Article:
A web description:

"To switch on Windows Speech Recognition, go to your Start menu and in the search box at the bottom, type speech recognition. Click the option that pops up, and a window will open where you can enable the feature, as well as read a short text to give Windows an idea of what your voice is like. You can also access the feature through the Control Panel. Once everything is set up, a small status box will pop up. You’ll use that to switch Speech Recognition on and off.

To begin, just say clearly into the microphone “start listening.” The app then beeps and springs into action, waiting for your next command. You can tell Windows Speech Recognition to pretty much do anything on your PC. It can open browsers (including new tabs), apps, as well as Microsoft Office documents. Once you have a document open, you can dictate text and it will instantly appear there."


No because when I got the computer system I didn't bother with getting a webcam or anything, as I never use such a thing. I had one built in on my old laptop, and never ever used it in the ten years I had the system. I might pick one up now though and see if it helps. Or I could just see if I can get a splitter that will allow me to plug the 3.5mm TRRS plug from my mobile phone earbuds/mic combo into the computers two 3.5mm jack inputs. As you say talking to the system could be much simpler than always dealing with the keyboard and mouse.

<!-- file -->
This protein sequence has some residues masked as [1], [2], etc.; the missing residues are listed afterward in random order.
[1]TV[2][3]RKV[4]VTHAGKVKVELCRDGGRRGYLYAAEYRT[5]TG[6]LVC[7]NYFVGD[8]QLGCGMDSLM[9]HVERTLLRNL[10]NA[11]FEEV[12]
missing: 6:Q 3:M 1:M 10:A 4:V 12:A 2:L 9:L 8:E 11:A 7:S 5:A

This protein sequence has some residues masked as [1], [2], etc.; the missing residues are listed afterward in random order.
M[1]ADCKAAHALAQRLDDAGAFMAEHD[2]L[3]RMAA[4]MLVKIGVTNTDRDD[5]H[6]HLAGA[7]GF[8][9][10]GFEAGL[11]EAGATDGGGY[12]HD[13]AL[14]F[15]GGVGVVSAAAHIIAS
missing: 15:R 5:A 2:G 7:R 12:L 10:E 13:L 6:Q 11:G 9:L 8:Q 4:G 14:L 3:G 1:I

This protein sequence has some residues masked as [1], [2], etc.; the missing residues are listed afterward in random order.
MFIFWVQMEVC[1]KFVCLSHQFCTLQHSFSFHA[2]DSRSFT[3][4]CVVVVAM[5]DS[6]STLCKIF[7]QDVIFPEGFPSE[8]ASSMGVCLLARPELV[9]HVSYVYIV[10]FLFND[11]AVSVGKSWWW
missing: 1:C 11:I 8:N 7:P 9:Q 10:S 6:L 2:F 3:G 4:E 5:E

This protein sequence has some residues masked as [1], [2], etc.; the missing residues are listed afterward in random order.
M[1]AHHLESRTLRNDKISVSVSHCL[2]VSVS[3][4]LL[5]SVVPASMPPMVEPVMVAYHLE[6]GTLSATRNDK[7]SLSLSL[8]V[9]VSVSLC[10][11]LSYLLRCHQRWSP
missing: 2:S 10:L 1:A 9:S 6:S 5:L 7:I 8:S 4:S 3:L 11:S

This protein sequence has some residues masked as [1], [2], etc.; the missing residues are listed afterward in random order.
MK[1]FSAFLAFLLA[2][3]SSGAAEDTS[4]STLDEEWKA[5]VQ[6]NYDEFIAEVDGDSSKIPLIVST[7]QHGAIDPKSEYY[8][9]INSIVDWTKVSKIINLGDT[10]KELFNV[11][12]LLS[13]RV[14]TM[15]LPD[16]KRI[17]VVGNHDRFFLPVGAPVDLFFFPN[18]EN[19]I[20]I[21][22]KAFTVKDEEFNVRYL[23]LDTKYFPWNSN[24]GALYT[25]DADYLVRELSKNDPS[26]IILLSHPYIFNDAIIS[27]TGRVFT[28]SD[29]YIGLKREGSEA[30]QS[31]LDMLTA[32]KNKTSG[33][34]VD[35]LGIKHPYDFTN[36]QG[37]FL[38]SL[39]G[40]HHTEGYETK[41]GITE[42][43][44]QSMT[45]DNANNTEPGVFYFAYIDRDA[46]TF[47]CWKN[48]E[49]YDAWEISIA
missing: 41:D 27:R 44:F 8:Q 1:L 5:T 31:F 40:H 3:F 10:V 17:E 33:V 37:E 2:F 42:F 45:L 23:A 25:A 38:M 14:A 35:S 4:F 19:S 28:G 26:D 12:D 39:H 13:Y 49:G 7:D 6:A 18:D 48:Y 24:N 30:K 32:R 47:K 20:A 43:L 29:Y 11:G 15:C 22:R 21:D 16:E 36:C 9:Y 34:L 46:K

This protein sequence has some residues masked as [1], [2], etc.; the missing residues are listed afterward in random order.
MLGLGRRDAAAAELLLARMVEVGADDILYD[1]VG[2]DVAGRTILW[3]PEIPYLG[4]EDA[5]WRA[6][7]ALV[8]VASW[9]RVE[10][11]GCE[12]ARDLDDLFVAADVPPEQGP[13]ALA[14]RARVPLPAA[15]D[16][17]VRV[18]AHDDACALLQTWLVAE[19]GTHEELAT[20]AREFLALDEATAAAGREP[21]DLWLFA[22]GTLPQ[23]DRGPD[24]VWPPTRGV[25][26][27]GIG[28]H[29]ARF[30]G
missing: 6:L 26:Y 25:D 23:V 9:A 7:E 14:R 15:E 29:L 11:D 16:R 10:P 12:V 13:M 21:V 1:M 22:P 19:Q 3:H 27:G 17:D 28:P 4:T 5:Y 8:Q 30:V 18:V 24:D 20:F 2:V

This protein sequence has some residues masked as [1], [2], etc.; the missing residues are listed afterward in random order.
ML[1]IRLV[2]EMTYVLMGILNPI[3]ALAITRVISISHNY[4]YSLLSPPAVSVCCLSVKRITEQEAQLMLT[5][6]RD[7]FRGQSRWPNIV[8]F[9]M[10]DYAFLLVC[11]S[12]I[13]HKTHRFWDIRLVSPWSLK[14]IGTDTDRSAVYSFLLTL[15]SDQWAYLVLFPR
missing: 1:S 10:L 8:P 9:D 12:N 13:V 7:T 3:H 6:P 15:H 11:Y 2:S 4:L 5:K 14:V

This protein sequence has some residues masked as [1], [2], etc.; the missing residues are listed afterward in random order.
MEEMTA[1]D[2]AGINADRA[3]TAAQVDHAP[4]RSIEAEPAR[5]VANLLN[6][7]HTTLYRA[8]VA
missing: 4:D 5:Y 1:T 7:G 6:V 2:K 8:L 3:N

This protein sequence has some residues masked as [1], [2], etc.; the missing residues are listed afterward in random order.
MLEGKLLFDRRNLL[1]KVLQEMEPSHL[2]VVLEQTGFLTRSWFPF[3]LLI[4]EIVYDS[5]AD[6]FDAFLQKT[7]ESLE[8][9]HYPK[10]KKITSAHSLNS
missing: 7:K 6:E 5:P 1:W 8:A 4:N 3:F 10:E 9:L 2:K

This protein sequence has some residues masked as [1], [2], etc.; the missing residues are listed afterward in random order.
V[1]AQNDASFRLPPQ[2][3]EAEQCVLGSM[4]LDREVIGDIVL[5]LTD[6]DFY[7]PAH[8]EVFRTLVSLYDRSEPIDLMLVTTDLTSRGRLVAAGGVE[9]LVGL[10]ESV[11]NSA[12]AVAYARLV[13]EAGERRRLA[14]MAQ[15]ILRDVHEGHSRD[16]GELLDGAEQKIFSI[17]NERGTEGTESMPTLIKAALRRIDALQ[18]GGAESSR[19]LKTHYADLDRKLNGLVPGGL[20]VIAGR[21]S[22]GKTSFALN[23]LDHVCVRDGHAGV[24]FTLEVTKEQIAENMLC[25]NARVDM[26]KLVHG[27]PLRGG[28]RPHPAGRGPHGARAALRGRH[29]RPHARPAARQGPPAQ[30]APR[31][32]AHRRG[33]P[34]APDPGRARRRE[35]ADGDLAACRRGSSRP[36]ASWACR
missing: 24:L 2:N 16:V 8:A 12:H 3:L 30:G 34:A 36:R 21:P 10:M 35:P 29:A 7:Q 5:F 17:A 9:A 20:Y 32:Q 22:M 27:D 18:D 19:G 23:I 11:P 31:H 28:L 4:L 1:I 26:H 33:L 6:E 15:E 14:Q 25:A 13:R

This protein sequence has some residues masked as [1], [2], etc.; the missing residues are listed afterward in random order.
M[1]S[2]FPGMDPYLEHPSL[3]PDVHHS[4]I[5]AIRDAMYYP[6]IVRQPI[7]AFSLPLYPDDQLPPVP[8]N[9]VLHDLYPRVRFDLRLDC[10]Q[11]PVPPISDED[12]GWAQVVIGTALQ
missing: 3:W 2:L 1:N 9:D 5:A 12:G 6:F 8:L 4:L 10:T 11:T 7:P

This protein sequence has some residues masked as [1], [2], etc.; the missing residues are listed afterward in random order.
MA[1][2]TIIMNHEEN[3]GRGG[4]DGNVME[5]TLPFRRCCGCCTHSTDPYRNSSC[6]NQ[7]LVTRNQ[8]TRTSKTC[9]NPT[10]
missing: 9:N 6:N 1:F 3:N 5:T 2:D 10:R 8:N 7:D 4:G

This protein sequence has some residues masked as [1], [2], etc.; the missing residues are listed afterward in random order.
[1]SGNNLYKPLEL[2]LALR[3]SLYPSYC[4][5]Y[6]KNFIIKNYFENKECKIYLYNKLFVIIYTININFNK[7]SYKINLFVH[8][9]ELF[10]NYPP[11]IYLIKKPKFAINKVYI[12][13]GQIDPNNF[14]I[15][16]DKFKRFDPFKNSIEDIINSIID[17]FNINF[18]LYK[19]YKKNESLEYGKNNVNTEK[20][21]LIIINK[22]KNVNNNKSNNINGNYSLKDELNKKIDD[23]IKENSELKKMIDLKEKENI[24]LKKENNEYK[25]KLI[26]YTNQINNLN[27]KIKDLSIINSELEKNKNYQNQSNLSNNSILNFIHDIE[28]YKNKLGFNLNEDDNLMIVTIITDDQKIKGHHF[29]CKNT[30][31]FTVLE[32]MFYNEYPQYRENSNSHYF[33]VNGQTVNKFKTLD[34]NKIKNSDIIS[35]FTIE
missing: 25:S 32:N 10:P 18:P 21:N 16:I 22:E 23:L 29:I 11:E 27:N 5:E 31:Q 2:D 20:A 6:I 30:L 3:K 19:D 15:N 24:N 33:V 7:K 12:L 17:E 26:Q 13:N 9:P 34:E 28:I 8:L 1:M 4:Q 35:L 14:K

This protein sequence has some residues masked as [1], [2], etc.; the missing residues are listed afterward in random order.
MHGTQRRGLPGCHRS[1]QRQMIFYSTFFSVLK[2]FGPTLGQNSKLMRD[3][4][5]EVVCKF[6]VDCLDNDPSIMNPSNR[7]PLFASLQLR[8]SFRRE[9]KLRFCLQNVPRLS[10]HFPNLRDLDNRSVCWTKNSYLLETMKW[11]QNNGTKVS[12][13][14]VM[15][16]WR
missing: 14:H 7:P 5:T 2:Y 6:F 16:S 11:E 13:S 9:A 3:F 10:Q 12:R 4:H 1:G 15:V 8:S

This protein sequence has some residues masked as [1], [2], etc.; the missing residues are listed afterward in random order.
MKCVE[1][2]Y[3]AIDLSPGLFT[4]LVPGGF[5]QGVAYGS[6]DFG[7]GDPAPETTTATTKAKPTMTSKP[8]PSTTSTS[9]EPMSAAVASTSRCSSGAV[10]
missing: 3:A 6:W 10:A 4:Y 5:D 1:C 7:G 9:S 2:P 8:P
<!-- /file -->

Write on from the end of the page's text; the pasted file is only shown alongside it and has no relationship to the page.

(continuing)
Could be really good if I could find a way to also make it control the sliders in the dev module.

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Wilt
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Mar 02, 2018 16:04 as a reply to  @ BigAl007's post |  #7

No microphone jack on your PC? Wow, I thought I had an 'old beast' (more than 10 years old), but even mine has a microphone jack so we can Skype thru it.


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BigAl007
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Mar 02, 2018 17:11 |  #8

Wilt wrote in post #18576102 (external link)
No microphone jack on your PC? Wow, I thought I had an 'old beast' (more than 10 years old), but even mine has a microphone jack so we can Skype thru it.


Oh yes it's got a mic in jack, and a stereo jack out, both 3.5mm, although I'm the sort who is much more at home with ¼" jack plugs/sockets.